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Rural broadband gets the green light

21 Apr 2011

After two months of negotiations with Telecom and Vodafone, a deal has been finalised.

The Minister for Communications and Information Technology, Steven Joyce, says this is a significant milestone in a journey towards New Zealand being a better connected and digitally enabled, productive and growing economy.

"Not only have we secured an agreement that exceeds the government’s RBI objectives, but we will have 252,000 customers in rural New Zealand getting access to high speed broadband that compares well to urban levels of service and prices,” he said.

"I am confident that we have secured the best deal for creating a step change in broadband services for rural New Zealand.”

The final contracts with Telecom and Vodafone provide for:

  • 86% of rural houses and businesses having access to broadband peak speeds of at least 5Mbps (compared with 20% of rural homes and businesses at present; the RBI objective was 80%).
  • The construction of 154 new cell phone towers and the upgrading of 380 existing cell towers to enable fixed wireless broadband to rural customers, as well as improved mobile coverage.
  • Telecom extending its existing fibre network by approximately 3,100 kilometres, with some homes on route being provided with the opportunity of fibre to the premise at urban prices.
  • An additional 6,200 square kilometres of mobile coverage across New Zealand (making a total of 125,700 square kilometres).
  • 700 rural schools connecting directly to fibre networks, and 48 schools having digital microwave radio connections – this equates to 95% of rural schools having access to ultra-fast broadband speeds of 100Mbps (the RBI objective was 93%)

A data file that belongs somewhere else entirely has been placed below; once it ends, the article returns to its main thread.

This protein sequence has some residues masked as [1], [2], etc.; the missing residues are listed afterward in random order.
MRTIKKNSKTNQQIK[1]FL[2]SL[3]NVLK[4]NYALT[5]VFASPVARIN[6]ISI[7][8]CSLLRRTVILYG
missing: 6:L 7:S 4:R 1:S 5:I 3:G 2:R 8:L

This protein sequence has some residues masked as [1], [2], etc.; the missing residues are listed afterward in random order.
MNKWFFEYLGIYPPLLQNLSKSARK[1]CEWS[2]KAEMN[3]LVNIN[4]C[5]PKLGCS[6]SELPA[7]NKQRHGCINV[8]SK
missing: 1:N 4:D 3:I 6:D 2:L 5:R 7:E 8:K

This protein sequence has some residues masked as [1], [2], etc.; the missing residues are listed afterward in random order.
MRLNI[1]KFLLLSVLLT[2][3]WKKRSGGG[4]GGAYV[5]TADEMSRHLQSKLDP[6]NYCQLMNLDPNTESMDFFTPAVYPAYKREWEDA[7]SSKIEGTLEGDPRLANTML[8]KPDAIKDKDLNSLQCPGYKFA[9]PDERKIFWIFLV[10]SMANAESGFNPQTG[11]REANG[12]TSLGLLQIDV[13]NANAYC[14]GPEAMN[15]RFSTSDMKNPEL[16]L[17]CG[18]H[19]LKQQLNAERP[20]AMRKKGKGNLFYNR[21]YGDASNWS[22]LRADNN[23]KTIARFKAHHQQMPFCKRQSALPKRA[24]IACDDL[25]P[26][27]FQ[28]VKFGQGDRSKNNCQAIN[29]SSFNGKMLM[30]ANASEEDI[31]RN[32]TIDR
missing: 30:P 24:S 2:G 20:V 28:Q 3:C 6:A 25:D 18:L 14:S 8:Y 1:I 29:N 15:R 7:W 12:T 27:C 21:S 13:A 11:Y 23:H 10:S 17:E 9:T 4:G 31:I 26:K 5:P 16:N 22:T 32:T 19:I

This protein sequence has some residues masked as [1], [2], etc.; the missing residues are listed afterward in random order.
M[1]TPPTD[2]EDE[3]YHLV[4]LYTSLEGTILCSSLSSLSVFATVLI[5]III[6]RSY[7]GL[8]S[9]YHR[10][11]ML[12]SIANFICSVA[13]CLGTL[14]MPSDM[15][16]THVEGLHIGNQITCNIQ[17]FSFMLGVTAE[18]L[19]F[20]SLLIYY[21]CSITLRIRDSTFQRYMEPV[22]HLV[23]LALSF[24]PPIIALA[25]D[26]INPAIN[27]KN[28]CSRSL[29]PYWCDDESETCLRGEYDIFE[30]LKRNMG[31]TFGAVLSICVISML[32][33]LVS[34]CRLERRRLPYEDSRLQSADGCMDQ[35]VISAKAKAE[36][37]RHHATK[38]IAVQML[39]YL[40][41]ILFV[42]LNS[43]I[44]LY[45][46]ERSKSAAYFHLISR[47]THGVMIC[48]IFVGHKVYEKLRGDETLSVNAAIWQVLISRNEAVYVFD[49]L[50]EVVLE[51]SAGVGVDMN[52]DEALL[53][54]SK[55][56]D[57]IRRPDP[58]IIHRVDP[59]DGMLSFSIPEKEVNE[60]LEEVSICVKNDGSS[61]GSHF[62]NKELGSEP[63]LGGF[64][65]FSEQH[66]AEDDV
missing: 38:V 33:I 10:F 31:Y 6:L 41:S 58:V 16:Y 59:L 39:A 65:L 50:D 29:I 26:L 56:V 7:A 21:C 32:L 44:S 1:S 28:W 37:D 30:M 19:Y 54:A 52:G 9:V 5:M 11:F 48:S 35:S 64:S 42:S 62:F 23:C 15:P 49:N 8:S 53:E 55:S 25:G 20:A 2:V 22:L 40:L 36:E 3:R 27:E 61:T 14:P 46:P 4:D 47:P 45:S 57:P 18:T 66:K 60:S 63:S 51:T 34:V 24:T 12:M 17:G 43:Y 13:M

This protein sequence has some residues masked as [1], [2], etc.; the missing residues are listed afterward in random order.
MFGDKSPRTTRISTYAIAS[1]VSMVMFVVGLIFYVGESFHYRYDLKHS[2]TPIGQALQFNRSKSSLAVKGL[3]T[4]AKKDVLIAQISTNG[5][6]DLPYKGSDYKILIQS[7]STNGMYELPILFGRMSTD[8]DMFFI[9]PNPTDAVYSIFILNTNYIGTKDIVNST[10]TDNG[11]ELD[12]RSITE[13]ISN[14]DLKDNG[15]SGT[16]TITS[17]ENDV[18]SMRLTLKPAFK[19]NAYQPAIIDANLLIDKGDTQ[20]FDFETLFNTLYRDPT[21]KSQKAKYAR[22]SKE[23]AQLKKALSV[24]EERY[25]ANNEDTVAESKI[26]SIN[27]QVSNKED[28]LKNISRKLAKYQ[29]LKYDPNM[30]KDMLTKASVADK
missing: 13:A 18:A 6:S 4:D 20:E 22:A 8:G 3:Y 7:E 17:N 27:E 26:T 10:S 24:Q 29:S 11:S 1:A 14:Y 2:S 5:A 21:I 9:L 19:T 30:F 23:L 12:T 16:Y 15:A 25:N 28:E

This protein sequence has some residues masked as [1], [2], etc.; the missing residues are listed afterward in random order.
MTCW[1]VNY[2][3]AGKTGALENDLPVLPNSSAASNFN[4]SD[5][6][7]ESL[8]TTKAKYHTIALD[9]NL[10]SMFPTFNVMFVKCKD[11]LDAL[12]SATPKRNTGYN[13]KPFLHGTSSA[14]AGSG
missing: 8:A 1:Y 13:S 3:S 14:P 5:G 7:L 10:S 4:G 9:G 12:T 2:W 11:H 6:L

• Wholesale prices comparable to urban pricing
  • All competitors to Telecom and Vodafone being able to access rural broadband infrastructure funded by the government on a non-discriminatory basis.
  • Telecom extending urban-like fixed-line broadband speeds to 57% of rural customers.
  • An upgrade path to 4G.
Telecom and Vodafone are expected to begin the roll out of RBI infrastructure mid-year.

It will be completed over the next six years.

"From the outset we’ve believed our proposal, which over-delivers on the Government’s RBI objectives, could deliver the most benefit to rural New Zealand. Not only does this deliver broadband access, but rural Kiwis will see a significant expansion of mobile voice, SMS and data coverage,” said Vodafone CEO, Russell Stanners.

Mark Ratcliffe, CEO of Telecom’s network business Chorus, added that work would get under way immediately.

"Because we’re able to build on significant existing infrastructure, capability and experience we can achieve a whole lot in a very short period of time. Within the first year we will have connected around 500 rural schools to fibre," he said.